Letters: Should the Tennessee primaries be closed?

With Monday’s question of the week, we asked readers if they thought Tennessee’s primary election should be closed, meaning only registered members of a political party could vote there. Here are some of the responses we received.

Parts must be treated

like private groups

The question is not whether primaries should be open or closed, the question is why are primaries funded by the state?

Despite what the vast majority have been conditioned to believe, parties are NOT government. All political parties are private entities, operating outside the constitutionally mandated boundaries of the government itself.

If Republicans and Democrats want to field a coalition candidate in the general election, it should be up to Republicans and Democrats to decide those candidates, with the costs of doing so being borne by each respective party accordingly.

This is precisely what differentiates the “third” parties, the fact that the narrowing of their fields of contenders is done within their own ranks and at their expense. Why should it be any different for Republicans and Democrats?

Making their primary elections a public process, publicly funded and run by public agencies, only serves to embed their petty “us versus them” party politics deeper into the very workings of government itself.

When the American people exercise their right to vote in a general election, there should be no impediment to the process. All candidates, whether Republican or Democrat, representing one of the various tiers or presenting themselves as strictly independents, should be given the same consideration and opportunity. That’s when the individual vote will matter the most and that’s the only time real change will happen.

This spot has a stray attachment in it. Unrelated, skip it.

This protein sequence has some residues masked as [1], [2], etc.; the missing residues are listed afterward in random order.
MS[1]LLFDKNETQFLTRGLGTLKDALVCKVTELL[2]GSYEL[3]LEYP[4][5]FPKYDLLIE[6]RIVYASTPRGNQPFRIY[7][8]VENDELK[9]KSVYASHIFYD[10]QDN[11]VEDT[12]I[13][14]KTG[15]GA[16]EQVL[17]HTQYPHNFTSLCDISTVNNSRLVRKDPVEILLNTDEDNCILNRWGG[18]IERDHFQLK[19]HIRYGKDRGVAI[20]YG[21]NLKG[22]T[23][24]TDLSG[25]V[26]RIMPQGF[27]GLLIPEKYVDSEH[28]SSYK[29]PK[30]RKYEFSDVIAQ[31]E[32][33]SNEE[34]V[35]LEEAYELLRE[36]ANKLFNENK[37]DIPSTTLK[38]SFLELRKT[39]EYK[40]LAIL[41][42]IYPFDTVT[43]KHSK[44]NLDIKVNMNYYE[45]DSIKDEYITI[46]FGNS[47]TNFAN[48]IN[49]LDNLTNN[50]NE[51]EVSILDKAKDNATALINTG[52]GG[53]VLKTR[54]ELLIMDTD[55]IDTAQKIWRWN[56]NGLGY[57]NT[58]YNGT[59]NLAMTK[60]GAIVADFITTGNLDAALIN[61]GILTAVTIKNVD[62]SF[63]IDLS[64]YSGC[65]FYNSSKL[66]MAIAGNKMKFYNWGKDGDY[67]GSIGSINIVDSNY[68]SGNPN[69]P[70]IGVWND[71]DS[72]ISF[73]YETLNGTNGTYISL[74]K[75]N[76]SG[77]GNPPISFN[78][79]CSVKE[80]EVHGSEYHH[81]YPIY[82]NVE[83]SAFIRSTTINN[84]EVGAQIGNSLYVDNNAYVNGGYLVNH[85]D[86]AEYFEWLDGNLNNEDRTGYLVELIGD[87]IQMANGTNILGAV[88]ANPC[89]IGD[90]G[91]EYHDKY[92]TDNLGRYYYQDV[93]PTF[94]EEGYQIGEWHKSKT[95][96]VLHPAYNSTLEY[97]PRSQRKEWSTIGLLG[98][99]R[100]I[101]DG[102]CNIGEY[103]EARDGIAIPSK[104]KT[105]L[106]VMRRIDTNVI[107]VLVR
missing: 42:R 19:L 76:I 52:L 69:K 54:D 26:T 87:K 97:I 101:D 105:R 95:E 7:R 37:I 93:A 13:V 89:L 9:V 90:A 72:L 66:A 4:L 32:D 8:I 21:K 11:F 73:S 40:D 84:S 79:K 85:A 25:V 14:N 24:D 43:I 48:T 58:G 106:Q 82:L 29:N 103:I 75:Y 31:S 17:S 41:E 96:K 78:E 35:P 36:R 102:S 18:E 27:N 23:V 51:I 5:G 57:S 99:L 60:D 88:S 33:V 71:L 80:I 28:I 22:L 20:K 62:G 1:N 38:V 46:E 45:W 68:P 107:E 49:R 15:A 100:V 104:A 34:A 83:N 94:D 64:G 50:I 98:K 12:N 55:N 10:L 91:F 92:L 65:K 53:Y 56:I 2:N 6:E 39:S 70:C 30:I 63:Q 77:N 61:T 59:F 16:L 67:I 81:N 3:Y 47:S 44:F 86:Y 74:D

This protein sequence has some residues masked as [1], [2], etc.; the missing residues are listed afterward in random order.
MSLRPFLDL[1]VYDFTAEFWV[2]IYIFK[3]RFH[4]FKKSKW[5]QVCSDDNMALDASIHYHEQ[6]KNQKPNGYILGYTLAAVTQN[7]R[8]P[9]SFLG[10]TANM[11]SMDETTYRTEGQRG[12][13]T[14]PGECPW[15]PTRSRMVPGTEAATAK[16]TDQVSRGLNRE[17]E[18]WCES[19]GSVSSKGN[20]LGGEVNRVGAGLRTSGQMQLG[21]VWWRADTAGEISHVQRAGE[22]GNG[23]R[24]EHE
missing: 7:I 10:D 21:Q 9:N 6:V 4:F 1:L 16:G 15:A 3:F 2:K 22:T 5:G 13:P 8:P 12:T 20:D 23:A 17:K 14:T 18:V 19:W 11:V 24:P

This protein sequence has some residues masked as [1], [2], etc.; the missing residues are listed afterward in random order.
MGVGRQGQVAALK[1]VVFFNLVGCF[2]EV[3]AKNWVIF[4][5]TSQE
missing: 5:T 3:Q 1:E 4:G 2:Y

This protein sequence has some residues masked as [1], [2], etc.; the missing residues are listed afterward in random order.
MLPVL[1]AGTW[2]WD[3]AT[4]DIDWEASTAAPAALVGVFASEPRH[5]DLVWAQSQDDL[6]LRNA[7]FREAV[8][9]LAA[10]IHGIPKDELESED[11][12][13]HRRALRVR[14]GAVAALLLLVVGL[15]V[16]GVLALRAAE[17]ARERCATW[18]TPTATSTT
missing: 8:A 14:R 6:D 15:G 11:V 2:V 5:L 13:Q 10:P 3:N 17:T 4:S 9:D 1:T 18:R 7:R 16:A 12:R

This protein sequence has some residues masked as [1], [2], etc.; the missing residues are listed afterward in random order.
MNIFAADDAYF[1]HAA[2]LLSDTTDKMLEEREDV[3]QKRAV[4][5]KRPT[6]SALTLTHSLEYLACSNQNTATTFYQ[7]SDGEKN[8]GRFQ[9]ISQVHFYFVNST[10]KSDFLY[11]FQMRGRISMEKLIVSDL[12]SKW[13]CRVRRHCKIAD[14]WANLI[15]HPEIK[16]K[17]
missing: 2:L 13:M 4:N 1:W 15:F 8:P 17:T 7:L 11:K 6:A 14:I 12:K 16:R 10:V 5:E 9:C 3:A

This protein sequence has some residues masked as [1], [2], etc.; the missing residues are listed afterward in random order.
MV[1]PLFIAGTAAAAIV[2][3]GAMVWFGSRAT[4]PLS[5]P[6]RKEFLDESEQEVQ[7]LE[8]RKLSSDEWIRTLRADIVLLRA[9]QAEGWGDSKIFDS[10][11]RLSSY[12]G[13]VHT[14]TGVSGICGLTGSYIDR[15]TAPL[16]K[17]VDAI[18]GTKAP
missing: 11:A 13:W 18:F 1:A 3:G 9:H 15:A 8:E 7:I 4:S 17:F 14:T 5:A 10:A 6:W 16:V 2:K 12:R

Closed primaries silence voices

It’s not complicated. “Closed primaries” means “disenfranchisement”. This means taxation without representation.

In our one-party state, that means you don’t have a vote on who governs you unless you join the one-party state. We Americans are poorly served by our two main parties.

A one-party system means the abandonment of democracy. This means enforced loyalty to a political party rather than attention to each candidate’s political positions and leadership abilities. This means that we elect parties rather than people. It’s not democracy.

This means that the only elections that matter are the primaries, and you can only vote there if you declare your loyalty to one party.

Holding general elections is therefore a waste of taxpayers’ money, since general elections are meaningless. Everything has already been decided in the primaries by the members of the only party that will win the general.

Some of us still believe in researching issues and candidates before voting, and then voting for people and policies rather than voting blindly for a label. Some of us still value democracy.

George Washington warned us of the dangers of political parties. But somewhere along the way, we stopped listening.


Town of Johnson

The holidays are over

Let’s face it, if you want to get elected or have your vote count in Tennessee, especially East Tennessee, or if you want to run for office, you have to identify with the Republican Party. Restricting the primary vote with mandatory party registration will only make voting more difficult, especially in important local elections where the winner of the Republican primary is the election winner.

Personally, I think the party system should be eliminated with term limits applied to all elected officials. This way you would have a real democracy, and the winner of the vote would be elected.

We have become a “polarized” nation, not identifying as citizens of the United States of America, but as Republicans or Democrats, right wing or left wing, depending on which cable news channel you watch.

Both parties have good ideas and policies that would benefit the majority of American citizens, but are not considered or adopted because the other party initiated the legislation, and if passed, the other party does everything in its power to convince the public that these are bad ideas. (Example: Affordable Care Act and flat flat corporate tax rate). Last time I checked, no political party had a monopoly on “brains” or “idiots”.



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